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NASA Glenn completes testing for 2023 Moon rover mission

'Viper' will search for water on Moon's south pole
Posted at 4:38 PM, Jun 02, 2022
and last updated 2023-04-27 14:30:38-04

CLEVELAND — Standing eight feet above the ground, NASA’s Moon rover descended off a lunar lander ramp Thursday as part of testing for the upcoming VIPER mission.

VIPER, which stands for NASA’s Volatiles Investigating Polar Exploration Rover, is slated as the first U.S.-made robotic rover to land on the Moon.

Jasper Wolfe serves as a mission systems engineer for the VIPER project, a mission to locate water and ice on the moon.

“It’s a pretty big deal,” he said. “It’s an exciting path forward for space exploration and it opens a lot of doors for sustained human presence on the Moon and to venture further out into the solar system.”

Water molecules were first discovered on the Moon in 2020, and this mission is expected to help map out where water exists, how much of it is on the Moon, and help uncover how it got there.

The mission works in tandem with the upcoming Artemis mission, NASA’s program to return to the moon, which is slated to launch its uncrewed mission in August.

Testing at NASA Glenn Research Center Thursday focused on how well VIPER can begin its journey after leaving the lunar lander.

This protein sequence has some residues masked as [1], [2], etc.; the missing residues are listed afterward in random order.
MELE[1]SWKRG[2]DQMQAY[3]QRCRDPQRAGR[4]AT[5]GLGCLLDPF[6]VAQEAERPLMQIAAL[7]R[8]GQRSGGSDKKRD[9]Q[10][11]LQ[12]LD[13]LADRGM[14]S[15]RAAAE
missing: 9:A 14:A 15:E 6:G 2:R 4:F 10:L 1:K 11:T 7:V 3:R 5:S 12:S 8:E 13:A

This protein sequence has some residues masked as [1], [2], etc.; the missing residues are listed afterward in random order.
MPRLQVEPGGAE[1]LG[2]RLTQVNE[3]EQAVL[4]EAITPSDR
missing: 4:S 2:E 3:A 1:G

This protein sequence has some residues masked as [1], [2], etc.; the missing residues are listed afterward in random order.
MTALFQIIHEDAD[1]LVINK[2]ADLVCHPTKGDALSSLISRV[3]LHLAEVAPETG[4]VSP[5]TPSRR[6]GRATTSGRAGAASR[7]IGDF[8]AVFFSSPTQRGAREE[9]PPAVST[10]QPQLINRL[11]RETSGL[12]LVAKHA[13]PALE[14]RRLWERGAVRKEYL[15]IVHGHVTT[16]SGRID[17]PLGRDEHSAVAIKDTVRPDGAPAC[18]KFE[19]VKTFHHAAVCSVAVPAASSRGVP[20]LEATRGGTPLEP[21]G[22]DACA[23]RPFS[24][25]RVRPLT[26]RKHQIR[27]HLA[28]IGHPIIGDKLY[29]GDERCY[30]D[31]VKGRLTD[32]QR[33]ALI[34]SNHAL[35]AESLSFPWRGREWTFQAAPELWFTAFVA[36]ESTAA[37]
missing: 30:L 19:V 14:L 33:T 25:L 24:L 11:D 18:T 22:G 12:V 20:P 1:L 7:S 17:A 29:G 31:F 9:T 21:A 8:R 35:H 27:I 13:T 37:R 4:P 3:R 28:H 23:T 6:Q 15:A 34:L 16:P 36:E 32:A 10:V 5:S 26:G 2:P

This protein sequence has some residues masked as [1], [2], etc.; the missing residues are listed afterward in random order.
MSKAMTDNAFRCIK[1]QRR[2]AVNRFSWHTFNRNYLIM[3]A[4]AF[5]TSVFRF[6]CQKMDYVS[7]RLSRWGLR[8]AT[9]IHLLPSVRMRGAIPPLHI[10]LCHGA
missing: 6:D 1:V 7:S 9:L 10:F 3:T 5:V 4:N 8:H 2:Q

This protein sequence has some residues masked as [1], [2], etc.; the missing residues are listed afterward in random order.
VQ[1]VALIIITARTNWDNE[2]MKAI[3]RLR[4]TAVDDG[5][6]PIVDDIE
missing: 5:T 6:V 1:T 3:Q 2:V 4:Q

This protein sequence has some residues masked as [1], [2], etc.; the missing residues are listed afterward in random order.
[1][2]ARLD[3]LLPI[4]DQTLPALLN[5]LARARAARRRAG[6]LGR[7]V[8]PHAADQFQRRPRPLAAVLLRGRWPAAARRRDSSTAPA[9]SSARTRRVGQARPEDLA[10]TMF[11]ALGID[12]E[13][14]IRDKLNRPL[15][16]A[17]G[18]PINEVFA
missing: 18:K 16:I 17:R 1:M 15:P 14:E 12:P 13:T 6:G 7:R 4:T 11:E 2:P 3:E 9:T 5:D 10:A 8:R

“We’re looking at how we progress down the ramp and is there any slipping,” Wolfe said.

“We hope to have mostly very flat terrain, not many rocks, and be able to drive very fast without too many problems but we have to be prepared to go inside deep craters, big rocks, and steep terrain,” rover systems engineer Arno Rogg said.

VIPER will be transported to the Moon by a SpaceX Falcon Heavy rocket, and a lunar lander named Griffin being built by a Pittsburgh-based company, Astrobotic.

“The lunar lander sits in the payload fairing of the rocket, shoots off, takes us into orbit, releases Griffin lunar lander with Viper atop it, and then we safely land on the lunar surface,” Alivia Chapla at Astrobotic said. “The possibilities are endless. It’s just so important to continue lunar travel. We have to explore and we have to do it.”

VIPER is slated to land on the Moon sometime late next year and spend about 100 days exploring the terrain.